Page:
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Lubbock ceases red light camera operations

The city of Lubbock has discontinued its red light camera program.

[Lubbock City] council voted 4-3 to remove the cameras. Mayor David Miller and Councilman Jim Gilbreath, who supported the program last year, cast the deciding votes to kill it. They joined Councilmen Todd Klein and John Leonard, who have consistently opposed the program.

“Statistics are in favor of keeping them, but if you listen to the citizens, I believe the majority of them would prefer this issue go away,” Miller said. “I’m elected by the people; I’m going to try to do their will every chance I get.”

The cameras have been installed at 12 intersections in Lubbock since last year. A report detailing the cameras’ first six months of use, released in January, showed a spike in rear-end collisions at intersections with and without the cameras.

Opponents of the system have said studies show the cameras are affecting drivers’ behavior for the worse. But the company, ATS, said six months of data is not enough time to judge them. It also said the cameras are working – accidents with injuries have dropped at the 12 locations.

ATS collected more than $295,000 in fines from drivers caught by the Lubbock cameras in the first six months of operation.


The city had collected about 70 percent of the fines from thousands of tickets issued last year, but it admitted it had no teeth in its ability to enforce collections. The city also had yet to make more money than ATS billed, meaning all the money had gone to the company. The city was not responsible for the difference.

Still, most council members have been adamant that the cameras are about safety, not money.

“It’s against the law to run a red light,” Councilman Floyd Price said. “I don’t care if a bird sees you or a camera sees you – it’s against the law.”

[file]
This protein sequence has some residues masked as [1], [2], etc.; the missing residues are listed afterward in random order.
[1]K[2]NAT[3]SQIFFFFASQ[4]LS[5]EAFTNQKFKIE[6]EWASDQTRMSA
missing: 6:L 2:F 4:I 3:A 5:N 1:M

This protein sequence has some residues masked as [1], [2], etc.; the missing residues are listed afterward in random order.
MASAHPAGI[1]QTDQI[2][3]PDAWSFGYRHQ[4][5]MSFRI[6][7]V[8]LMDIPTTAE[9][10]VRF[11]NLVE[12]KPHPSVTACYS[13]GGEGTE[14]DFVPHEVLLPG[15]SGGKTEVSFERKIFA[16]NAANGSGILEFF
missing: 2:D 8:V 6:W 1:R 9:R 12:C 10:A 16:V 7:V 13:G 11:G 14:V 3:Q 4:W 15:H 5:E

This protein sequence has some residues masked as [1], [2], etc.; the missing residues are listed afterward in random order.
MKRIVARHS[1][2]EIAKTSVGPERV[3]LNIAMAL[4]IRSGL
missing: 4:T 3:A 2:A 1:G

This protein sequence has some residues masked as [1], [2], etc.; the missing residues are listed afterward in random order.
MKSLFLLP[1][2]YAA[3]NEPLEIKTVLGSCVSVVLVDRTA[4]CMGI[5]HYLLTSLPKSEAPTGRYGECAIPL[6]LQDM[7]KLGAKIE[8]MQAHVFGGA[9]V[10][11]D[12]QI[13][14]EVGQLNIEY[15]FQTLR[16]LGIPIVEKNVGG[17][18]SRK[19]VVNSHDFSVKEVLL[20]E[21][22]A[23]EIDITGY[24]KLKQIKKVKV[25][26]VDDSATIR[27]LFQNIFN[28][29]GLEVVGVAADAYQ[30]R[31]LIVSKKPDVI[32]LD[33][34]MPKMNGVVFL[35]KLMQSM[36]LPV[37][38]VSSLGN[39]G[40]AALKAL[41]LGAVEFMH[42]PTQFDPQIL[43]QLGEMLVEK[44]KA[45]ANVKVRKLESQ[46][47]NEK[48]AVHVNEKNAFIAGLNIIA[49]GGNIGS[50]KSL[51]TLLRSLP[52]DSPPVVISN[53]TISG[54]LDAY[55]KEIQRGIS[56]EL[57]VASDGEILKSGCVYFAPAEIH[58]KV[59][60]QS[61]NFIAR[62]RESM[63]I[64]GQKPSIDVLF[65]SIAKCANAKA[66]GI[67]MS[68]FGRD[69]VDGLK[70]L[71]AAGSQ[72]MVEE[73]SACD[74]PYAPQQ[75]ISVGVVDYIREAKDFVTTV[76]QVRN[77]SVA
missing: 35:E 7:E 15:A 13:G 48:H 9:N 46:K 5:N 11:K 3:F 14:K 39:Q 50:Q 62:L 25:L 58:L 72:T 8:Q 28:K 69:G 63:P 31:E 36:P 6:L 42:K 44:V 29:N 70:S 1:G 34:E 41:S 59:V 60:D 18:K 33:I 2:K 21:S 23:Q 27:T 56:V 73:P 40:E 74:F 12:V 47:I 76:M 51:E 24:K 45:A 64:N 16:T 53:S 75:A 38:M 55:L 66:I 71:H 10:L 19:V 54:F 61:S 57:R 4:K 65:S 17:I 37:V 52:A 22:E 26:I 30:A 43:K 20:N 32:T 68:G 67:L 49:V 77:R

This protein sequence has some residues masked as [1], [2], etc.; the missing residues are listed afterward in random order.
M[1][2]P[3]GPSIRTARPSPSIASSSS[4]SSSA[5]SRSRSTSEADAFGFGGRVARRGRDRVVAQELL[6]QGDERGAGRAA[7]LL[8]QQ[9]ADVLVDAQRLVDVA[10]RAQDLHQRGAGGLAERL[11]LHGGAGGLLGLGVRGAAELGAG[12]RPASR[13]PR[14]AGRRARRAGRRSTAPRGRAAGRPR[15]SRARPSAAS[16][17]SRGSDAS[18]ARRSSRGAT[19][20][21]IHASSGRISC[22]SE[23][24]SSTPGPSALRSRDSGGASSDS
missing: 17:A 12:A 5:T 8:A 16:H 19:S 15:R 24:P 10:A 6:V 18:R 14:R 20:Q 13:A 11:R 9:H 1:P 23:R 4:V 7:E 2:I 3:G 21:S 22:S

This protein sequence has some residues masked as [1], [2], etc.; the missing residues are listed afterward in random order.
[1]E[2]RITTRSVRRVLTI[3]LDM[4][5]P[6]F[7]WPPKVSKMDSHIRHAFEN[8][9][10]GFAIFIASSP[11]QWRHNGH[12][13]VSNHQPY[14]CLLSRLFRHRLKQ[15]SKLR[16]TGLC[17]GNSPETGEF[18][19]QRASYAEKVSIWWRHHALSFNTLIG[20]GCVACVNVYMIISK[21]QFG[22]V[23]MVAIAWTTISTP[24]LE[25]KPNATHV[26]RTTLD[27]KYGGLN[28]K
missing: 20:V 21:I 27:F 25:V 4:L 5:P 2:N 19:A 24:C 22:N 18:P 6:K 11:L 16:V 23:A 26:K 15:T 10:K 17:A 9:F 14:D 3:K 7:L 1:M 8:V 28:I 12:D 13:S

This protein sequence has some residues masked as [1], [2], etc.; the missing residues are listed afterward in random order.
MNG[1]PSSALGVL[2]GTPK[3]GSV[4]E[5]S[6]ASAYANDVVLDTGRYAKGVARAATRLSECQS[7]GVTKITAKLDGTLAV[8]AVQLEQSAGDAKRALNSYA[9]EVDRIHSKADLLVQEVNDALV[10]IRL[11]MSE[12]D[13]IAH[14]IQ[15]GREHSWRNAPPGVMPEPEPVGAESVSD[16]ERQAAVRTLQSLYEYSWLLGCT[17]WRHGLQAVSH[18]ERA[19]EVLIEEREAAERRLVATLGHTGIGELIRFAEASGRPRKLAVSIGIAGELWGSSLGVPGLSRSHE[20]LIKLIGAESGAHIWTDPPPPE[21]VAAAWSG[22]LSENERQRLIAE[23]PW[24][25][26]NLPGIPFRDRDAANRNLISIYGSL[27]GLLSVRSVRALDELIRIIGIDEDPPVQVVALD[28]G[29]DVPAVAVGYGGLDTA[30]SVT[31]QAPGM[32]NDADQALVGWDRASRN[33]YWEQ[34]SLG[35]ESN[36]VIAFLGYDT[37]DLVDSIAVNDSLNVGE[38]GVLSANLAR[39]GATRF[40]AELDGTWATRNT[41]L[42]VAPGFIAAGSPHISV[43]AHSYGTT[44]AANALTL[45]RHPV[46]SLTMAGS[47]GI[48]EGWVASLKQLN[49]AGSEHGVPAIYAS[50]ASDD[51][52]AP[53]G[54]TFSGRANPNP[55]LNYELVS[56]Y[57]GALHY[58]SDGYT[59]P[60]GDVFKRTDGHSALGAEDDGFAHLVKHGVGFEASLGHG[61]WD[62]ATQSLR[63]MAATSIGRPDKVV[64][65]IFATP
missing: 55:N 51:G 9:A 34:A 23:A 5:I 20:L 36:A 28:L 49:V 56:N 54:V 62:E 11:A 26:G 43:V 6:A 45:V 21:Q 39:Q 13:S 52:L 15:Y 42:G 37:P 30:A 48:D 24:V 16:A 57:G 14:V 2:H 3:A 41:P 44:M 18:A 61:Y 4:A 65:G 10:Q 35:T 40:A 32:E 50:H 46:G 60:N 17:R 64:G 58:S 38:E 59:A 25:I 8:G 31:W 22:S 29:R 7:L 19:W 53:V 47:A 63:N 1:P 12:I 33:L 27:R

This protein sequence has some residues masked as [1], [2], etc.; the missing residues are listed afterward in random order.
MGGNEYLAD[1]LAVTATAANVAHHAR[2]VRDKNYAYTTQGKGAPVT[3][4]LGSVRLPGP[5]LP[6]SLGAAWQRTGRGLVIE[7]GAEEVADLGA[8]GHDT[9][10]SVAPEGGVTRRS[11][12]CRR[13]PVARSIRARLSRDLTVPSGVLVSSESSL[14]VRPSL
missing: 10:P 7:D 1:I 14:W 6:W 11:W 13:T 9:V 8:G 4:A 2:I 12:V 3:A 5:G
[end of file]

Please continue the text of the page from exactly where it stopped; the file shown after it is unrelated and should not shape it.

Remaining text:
Price, along with Councilwomen Linda DeLeon and Phyllis Jones, supported keeping the cameras up to gather at least a year’s worth of data.

Miller said he thought the program was working as well but that it was distracting from other projects at City Hall. The number of red-light violations the cameras recorded were cut almost in half in the first six months.

More information, via Grits, is here. Looking at all this, it sounds like Lubbock’s implementation was not optimal, though the results they got were by no means all bad. I don’t get any sense that something similar is going on in Houston, but I suppose we’ll find out eventually for sure. Have I mentioned that I’m very eager to see what Houston’s red light camera data shows in terms of accidents and injuries?

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One Comment

  1. When you see those data, be sure to look closely at the methodology. This came up a lot when I worked on the issue for ACLUTX:

    The big distinction is whether a rear-end accident is considered “in the intersection.” If you count rear-enders, nearly every study shows an increase in accidents, with mixed results on decreasing INJURY accidents. If you define a rear-ender as not being “in the intersection,” the number of accidents declines – that’s the methodology used in most company backed studies that show declines in accidents.